As many of you know a good part of my work is to help CEOs of associations with innovation, especially disruptive innovation. When I was at the World Bank, from 1995-1997 I worked on a fledgling initiative, Knowledge Management, that was all about recognizing that the most important asset we had was in the hearts and minds of our staff, their knowledge. We were set on how to leverage that know-how and experience to help the organization with its mission of alleviating poverty. That initative was extraordinarily successful, going from an unfunded idea to $60M in annual allocations in just 2 years. What I learned about leading change I put in my book, Getting Change Right. I was very fortunate to have that book become a bestseller. But, the most important learning were not about change leadership. They were about sharing what we know.
Knowledge Management is a horrible moniker. Everyone on our team hated it. But, it’s what people used to call our work and so we relented our protests and allowed our efforts to travel under that name. What was really going on was that we were getting people to share what they knew. We were building business processes for making know-how visible so it could be put to broader use. It was a ton of fun for me. I loved hearing the stories as people opened up about their successes and failures.
Storytelling played a major role. We learned all about the uses of storytelling in today’s organizations. And I had the privilege of organizing a series of think tanks that included Disney, Lucent, Ernst & Young, Kodak Chemical, the International Storytelling Center and others. We studied how stories make visible the context and therefore allow other people to transpose the knowledge that is embedded in the stories, and transfer it to their own application. For someone like me, that is oh so cool!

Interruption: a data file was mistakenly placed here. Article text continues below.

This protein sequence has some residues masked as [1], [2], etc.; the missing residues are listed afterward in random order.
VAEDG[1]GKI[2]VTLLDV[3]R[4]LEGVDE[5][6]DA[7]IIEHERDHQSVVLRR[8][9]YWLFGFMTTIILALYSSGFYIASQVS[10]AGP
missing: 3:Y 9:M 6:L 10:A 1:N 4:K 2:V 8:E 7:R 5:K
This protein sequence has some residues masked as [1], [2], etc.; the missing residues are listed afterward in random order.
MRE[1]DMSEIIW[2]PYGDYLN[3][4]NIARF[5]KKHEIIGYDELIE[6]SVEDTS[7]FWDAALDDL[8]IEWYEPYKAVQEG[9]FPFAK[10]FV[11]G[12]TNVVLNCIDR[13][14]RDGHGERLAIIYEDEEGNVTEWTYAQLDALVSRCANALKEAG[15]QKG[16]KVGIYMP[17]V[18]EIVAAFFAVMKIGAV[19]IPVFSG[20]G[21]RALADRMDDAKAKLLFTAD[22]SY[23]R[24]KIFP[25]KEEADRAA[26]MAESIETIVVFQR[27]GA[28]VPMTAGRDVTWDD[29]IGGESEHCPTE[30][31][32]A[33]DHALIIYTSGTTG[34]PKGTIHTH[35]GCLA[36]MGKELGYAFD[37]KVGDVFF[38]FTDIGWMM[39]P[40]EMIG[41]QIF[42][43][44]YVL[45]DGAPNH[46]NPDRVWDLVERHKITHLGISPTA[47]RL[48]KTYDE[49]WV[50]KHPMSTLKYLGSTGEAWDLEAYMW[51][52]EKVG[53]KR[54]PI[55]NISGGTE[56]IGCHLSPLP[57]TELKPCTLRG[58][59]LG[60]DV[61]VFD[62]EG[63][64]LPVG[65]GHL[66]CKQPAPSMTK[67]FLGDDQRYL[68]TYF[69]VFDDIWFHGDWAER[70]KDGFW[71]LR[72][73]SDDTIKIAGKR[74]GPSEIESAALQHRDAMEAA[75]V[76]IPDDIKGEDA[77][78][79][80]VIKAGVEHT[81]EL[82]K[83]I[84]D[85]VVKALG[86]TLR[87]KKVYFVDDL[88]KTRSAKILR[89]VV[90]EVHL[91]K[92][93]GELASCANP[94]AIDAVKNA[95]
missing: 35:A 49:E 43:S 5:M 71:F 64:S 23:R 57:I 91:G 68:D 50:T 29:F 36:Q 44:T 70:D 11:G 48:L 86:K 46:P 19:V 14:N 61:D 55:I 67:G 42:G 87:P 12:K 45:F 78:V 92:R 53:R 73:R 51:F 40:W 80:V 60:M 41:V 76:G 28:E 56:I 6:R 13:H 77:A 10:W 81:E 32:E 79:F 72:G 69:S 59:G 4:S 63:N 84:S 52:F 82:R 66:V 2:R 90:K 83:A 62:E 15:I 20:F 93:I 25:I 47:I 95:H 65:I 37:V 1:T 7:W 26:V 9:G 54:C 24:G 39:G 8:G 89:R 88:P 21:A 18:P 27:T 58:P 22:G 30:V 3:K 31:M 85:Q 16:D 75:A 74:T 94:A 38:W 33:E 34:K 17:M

We also developed “liberating structures” for bringing people together to share their experiences in service of a larger effort. This reminded me of my experimental theater days when I brought actors, dancers, poets, musicians, and enthusiastic amateur performers together to create art in public spaces. In fact, there was so much in common between the two that I was able to transfer what I learned as a performance artist to my new role as an agent of transformation at the World Bank.
Today I am gathering what I know about the future of associations and distributing it to association CEOs and leaders including their boards of directors and senior management teams. I just sent out my report Driving Results 2018, which you can check out, too, if you are interested.
How will you build on your passion to create your future this week? That’s some Monday Morning Mojo I would love to bottle!
“God has given us two hands – one to receive with and the other to give with. We are not cisterns made for hoarding; we are channels made for sharing.”
– Billy Graham